The Deadly Dressmaker

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Chapter Nine

Night began to fall by the time the Godmother’s carriage rolled to a stop at the bottom of the winding road leading up to Nightwell Keep. Beside the road stood an enormous old black tree, its limbs gnarled and twisted, and carved out of its base was the Fantasma Boutique. The facade was made up of two large windows emanating a pulsing green light over a great wooden door, giving the illusion of an agonized face. Arbo couldn’t help but shiver as the night creatures of the forest around them began to wake.

“Surely this can wait until mornin’, Godmother, then, eh?” He asked as they climbed out.

Aryssa’s eyes danced with amusement. “Why Arbo, I didn’t think you would be so frightened of nature.”

“Nothing natural ’bout this place,” Arbo muttered and reluctantly followed her inside.

To his surprise, the inside of the boutique resembled that of any other store you might find operating in downtown Phaeton, only darker. The floor was polished black marble from which rose several gold and glass counters that held everything from jewelry and hair combs to gloves and handkerchiefs. The salesforce was made up of Imps, Elves, and Fairies who were busy assisting a multitude of customers.

As they’d discussed on the carriage ride over, Arbo slipped in amongst the crowd, pretending to browse as he listened to their conversation. One of the older Imps came forward to meet Aryssa. Her pale green skin was complemented by her violet gown. Between her pointed ears sat a shimmering purple band from which jutted three large feather plumes. Her yellow eyes peered at them behind a pair of spectacles that sat on a pointed upturned nose. A large mole twitched beside thin pursed lips painted red. The Godmother’s presence caught everyone’s attention and the room was soon filled with awed whispering. It reminded Arbo of how awestruck he was the first time he’d met the Fairy Godmother.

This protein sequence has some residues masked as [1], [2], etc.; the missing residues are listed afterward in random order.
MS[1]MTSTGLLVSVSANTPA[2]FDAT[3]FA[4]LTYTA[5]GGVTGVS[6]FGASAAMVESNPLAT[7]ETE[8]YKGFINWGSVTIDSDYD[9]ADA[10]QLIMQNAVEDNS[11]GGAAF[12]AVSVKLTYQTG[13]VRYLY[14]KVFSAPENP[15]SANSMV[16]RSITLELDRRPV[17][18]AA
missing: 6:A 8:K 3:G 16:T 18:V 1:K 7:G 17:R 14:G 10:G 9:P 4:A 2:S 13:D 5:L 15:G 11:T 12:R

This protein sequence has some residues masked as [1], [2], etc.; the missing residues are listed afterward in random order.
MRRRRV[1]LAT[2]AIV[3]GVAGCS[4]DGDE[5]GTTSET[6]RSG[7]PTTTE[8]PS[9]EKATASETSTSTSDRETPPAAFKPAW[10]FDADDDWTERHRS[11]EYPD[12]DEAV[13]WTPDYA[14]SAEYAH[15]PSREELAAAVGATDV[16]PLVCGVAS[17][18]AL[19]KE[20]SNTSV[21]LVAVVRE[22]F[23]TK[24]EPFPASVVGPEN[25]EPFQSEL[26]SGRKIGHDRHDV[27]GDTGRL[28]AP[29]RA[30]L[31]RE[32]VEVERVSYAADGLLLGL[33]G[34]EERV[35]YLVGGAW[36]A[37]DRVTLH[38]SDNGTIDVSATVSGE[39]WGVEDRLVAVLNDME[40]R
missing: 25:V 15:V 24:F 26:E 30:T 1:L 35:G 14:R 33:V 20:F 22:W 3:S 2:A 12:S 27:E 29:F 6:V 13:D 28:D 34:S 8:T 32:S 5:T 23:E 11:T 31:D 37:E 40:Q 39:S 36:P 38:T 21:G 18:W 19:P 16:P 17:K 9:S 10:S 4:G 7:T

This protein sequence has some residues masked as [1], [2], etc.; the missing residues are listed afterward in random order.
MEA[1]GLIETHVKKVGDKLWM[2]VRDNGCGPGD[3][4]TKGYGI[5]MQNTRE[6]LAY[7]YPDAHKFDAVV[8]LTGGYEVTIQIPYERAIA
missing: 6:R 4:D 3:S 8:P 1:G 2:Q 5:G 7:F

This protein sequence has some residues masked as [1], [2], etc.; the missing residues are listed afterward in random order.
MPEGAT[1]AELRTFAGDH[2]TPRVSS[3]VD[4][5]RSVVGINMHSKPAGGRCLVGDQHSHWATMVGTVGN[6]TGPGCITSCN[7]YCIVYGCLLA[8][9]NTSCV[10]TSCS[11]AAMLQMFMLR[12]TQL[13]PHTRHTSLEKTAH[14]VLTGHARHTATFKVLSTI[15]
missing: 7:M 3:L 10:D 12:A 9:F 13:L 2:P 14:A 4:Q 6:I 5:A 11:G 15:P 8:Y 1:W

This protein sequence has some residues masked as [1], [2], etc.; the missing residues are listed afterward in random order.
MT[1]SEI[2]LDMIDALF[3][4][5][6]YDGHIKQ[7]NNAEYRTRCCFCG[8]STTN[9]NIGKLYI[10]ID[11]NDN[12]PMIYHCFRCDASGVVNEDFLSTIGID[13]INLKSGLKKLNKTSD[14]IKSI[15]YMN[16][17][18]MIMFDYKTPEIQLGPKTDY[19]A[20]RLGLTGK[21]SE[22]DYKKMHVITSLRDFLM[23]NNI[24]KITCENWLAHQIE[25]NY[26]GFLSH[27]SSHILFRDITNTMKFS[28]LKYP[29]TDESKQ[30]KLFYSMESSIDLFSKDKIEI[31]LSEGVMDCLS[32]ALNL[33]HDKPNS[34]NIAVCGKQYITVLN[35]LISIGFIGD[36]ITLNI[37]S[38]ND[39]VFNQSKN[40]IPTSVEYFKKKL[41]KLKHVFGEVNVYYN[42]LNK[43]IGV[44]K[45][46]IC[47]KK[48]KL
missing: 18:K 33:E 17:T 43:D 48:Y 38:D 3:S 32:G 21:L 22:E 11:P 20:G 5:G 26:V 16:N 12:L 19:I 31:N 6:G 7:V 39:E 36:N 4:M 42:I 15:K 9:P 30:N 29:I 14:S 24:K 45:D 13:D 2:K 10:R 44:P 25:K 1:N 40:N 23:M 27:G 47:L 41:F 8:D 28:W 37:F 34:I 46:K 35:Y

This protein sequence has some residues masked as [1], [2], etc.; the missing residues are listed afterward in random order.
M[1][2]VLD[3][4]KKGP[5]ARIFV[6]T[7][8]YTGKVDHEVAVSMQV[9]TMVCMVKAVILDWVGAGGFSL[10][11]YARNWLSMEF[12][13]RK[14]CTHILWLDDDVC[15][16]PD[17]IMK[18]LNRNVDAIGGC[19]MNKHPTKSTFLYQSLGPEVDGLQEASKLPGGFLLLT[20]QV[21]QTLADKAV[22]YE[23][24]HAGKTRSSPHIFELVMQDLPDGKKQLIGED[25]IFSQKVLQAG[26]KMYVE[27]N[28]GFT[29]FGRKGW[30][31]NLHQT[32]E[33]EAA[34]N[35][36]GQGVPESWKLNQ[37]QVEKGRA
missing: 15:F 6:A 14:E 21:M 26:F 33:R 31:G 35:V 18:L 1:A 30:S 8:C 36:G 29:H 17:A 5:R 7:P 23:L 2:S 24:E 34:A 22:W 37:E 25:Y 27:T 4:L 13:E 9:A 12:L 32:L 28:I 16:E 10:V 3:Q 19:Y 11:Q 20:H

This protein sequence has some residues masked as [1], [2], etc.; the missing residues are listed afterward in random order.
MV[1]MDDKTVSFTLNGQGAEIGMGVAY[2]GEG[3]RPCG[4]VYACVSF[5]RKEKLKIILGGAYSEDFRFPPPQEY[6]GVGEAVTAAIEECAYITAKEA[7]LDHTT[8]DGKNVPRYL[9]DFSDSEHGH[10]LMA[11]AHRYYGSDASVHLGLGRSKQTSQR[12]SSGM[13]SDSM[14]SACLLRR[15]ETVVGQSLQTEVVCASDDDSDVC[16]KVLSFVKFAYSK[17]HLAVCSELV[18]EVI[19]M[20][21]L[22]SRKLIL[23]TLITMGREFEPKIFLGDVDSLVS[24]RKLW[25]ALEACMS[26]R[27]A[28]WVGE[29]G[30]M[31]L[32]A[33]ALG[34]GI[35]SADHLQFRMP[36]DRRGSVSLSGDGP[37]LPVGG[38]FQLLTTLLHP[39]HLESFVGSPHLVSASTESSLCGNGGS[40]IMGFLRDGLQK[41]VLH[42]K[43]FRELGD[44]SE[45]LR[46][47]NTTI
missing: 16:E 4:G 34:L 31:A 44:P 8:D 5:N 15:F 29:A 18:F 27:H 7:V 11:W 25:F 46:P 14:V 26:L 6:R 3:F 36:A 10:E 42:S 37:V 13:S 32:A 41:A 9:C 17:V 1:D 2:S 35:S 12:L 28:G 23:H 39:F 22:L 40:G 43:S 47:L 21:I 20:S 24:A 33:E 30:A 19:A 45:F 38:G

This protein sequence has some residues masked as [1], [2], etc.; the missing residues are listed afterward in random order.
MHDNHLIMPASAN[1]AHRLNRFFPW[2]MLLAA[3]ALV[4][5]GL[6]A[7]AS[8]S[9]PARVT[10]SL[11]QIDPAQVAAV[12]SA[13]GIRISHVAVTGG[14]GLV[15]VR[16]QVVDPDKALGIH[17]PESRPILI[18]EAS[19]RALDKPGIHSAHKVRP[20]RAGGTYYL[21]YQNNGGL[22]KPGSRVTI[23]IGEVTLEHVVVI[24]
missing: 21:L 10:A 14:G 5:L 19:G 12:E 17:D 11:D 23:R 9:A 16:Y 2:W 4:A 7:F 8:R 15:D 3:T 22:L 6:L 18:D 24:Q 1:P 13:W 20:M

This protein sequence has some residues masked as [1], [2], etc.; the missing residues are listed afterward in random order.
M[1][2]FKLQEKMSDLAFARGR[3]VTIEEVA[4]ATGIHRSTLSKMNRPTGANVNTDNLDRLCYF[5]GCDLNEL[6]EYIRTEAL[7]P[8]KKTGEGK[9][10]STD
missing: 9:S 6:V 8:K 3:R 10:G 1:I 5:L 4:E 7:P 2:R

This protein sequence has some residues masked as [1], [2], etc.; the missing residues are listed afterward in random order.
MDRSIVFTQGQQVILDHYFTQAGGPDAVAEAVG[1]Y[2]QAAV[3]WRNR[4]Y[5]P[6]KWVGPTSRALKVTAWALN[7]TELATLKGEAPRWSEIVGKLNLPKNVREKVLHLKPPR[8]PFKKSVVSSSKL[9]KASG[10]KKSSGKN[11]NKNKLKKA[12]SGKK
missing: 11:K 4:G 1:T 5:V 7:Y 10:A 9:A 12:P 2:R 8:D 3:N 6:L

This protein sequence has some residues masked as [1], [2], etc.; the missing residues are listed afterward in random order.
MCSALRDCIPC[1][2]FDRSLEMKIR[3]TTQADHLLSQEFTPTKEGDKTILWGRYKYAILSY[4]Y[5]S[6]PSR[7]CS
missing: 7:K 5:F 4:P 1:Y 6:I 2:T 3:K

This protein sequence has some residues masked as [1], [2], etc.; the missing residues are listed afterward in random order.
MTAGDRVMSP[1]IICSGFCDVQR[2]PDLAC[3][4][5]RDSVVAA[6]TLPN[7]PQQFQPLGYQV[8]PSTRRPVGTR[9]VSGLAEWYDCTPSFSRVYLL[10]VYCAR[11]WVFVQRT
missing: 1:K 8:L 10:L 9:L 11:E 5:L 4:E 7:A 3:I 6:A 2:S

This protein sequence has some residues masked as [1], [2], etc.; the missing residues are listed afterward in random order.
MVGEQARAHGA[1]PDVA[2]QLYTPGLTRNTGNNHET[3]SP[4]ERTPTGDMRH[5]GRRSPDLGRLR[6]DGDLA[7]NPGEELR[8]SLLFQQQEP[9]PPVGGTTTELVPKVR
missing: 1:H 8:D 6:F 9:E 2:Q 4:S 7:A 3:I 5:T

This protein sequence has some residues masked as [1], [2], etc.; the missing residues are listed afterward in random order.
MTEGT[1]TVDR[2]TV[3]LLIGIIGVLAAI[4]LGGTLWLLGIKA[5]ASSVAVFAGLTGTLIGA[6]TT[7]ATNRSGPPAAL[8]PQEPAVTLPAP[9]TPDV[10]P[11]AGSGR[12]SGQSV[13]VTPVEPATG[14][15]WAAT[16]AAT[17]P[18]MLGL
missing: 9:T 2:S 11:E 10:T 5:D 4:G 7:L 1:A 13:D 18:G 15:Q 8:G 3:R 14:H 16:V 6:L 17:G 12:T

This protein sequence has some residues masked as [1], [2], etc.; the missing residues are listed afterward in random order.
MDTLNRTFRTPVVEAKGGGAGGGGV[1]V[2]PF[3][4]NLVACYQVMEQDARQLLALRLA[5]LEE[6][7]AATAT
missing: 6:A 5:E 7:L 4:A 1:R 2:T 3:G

Arbo Woldfoot was a foundling, left on the doorstep of the Destiny Gardens Orphan Home as a baby. He’d lucked out as orphanages go. He’d had three square meals a day, the rooms were clean and only slightly chilly in winter. The sisters and headmaster were firm but fair and the children were taught skills that would give them a better chance at survival as adults.

Nevertheless, Arbo was different. He was the smallest and youngest orphan in the place, always, perpetually the smallest and youngest. As the other children grew and aged, they would look at him wondering why he did not. As is human nature they mocked and abused Arbo, calling him a freak of nature, a changeling. Surely this was why he’d been abandoned.

Upon reaching his 25th year at the orphanage, the headmaster had died and his replacement, repulsed by Arbo’s mere existence, chucked him out. Appearing perpetually eight years old with the mind of a grown man, Arbo quickly got into mischief as he traveled the countryside. Robbery and pickpocketing were easy ways to make some quick coin due to his size and stealth. Whenever he was bored or had been abused by some nobleman or merchant with delusions of grandeur, Arbo found a couple of strategic pinches in a crowd often resulted in a brawl.

It was during one such brawl that Arbo stumbled upon the Godmother’s gleaming golden carriage as he snuck away. Suddenly, he was scruffed and pulled inside, landing on the floor as it began to roll away. He looked up to find a short hairy man with gray sprouting in his dark beard glaring at him with murder in his eyes. The Godmother regarded him with a mild expression.

She wasn’t a beauty by any means nor was she offensive to look at. Her hair was a mousy brown bound behind her head. Her eyes were grey like the winter sky just before a storm. Her nose was long and thin and her mouth small with full lips. She was a plump woman in a blue gown, plain despite the majesty of her carriage. Arbo wouldn’t look at her twice had he passed her on the street and yet now she sat with a regal air, not put upon of course but actual nobility that put him in check immediately.

“I suppose ye think it’s funny to start riots, do ye laddie?” The vicious-looking man barked at him.

He was the smallest adult Arbo had ever seen though nobody would ever mistake him for a child with a voice like gravel and a thick brogue that was difficult to understand.

“What’s it to ya?” Arbo snapped back.

He grabbed Arbo by the throat and brought him nose to nose with him.

“Ye might nay care about howfur Dwarves are treated around here but I do and I willna have it said we start riots!” He snarled. “A good old fashioned brawl is yin thing, but this? It’s boggin.”

“That’s enough, Irk.” The woman said. “Put him down.”

Irk opened his fist and let Arbo drop with a thump. Arbo glared at him as he got to his feet, rubbing his behind.

“I never did nothing to no Dwarves, any road, so.”

“Are ye havin’ me on?” Irk barked a laugh.

“No, right, Dwarves ain’t done nothing to me so I don’t do nothing to them. Hellfire, I’ve never ever seen a Dwarf before, right? They’re all up in the bloody mountains diggin’ for gold, ain’t they, then, guv?”

The couple exchanged glances.


“Irk is a Dwarf.” The woman said.

“And so are you,” Irk added.